We take profit on our OWs on EM HC sovereigns and LC, retaining a preference for EM Corporates

After our upgrade of EM HC sovereigns last month, spreads have tightened significantly. With value having been concentrated primarily in the HY segment, we have seen spreads here come in at 600 bps after having spiked above 1000, with index level spreads to Treasuries down to 200 bps. Excluding CCC-rated countries, spreads are at extremely tight levels.

In local currency markets, real rates are still quite high in most markets, esp. LATAM, but we also observe that the bulk of rate cuts are already priced in. Spreads to USTs have become tight here, too. With uncertainty around inflation and the Fed’s next steps, we prefer to be more cautious and return to a neutral view.

We continue to like Corporates where we see valuations as justified given overall healthy company fundamentals. This is further supported by a constrained supply picture.

EUR IG credit is still attractive, we have slightly upgraded our view on USD IG

Euro investment grade spreads to government remain tight. Relative to HY debt, valuations are more attractive given very tight BB-BBB spreads. However, we are comfortable with these levels because fundamentals are still supportive. The eurozone should still see positive economic growth as inflation recedes, whilst company balance sheets are also generally healthy. Rate cuts will provide additional relief. Technicals should also be supportive in the shorter term, as investor flows return to the asset class.

Valuations for US credit remain unattractive in our view given tight spreads. However, yields for EUR-hedged investors on US IG credit are less unattractive than they have been recently, with a hedged yield now slightly in excess of EUR IG credit, compared to levels that were over 100 bps lower in 2023. As a result, we have slightly upgraded US IG credit from -1.0 to -0.5. We have not upgraded US HY despite better EUR hedged yields, given the poorer quality of the USD HY market compared to  EUR HY.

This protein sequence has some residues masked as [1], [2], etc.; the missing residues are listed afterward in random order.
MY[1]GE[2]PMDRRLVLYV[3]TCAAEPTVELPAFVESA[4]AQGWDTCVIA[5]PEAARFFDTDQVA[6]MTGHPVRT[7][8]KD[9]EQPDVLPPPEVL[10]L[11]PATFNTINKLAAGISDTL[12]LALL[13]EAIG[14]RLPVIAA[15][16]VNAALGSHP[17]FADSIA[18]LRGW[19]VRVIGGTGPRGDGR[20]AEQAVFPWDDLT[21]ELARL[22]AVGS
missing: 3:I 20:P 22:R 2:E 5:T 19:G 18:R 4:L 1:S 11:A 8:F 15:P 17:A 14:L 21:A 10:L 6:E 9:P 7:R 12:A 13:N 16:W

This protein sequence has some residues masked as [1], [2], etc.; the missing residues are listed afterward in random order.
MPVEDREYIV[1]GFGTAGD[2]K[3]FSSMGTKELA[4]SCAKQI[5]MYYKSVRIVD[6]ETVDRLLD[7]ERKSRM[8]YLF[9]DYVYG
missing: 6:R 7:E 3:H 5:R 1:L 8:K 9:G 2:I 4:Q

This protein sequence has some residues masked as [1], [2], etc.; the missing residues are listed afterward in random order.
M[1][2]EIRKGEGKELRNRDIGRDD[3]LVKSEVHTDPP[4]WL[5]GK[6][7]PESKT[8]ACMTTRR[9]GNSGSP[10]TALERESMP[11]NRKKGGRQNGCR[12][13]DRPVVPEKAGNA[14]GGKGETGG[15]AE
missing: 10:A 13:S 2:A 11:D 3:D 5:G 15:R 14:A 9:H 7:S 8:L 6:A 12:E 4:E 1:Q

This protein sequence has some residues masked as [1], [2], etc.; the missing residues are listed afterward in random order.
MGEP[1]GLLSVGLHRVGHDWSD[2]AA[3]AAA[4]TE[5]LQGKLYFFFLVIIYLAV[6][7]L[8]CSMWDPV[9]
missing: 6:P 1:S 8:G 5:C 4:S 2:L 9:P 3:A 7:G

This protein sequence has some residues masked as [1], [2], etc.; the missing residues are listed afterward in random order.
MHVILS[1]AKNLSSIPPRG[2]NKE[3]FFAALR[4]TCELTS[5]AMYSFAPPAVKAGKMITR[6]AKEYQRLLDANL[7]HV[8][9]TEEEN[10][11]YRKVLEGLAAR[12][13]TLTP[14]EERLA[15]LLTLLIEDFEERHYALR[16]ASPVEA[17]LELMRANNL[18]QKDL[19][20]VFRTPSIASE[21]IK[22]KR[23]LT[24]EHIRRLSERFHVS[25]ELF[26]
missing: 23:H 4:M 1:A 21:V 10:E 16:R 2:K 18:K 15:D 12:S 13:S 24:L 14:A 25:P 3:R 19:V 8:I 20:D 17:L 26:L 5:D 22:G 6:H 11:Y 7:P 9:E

Diverging central bank policies lead to opportunities in currency markets

With EUR/HUF moving towards 400, we expect that the Hungarian authorities will seek to prevent the forint from weakening past this level, given the ramifications on inflation, and could slow the pace of rate cuts. In contrast, the Polish Zloty has performed well on the back of a hawkish central bank and reinforced confidence following the latest elections. As such, we initiate a long HUF vs PLN.

In Canada, inflation prints have surprised on the downside for two successive prints – the opposite of the US. As such, we believe the BoC is close to beginning its cutting cycle and we may see some deviation from the Fed in terms of the pace of cuts. This could put downward pressure on the Canadian dollar – a very different picture to Australia, where the Reserve Bank of Australia is likely to remain one of the most hawkish among developed markets, given the lower peak reached in the hiking cycle and still low real rates, supporting the Australian dollar on a relative basis.

In select eligible funds, we have also introduced a small long position on the Turkish lira. Despite continued very high inflation, currency carry is very high, and we see risks mitigated by a central bank with a governor and vice-governor adhering to orthodox monetary policy. The Finance Minister has also affirmed the goal of pursuing orthodox policy.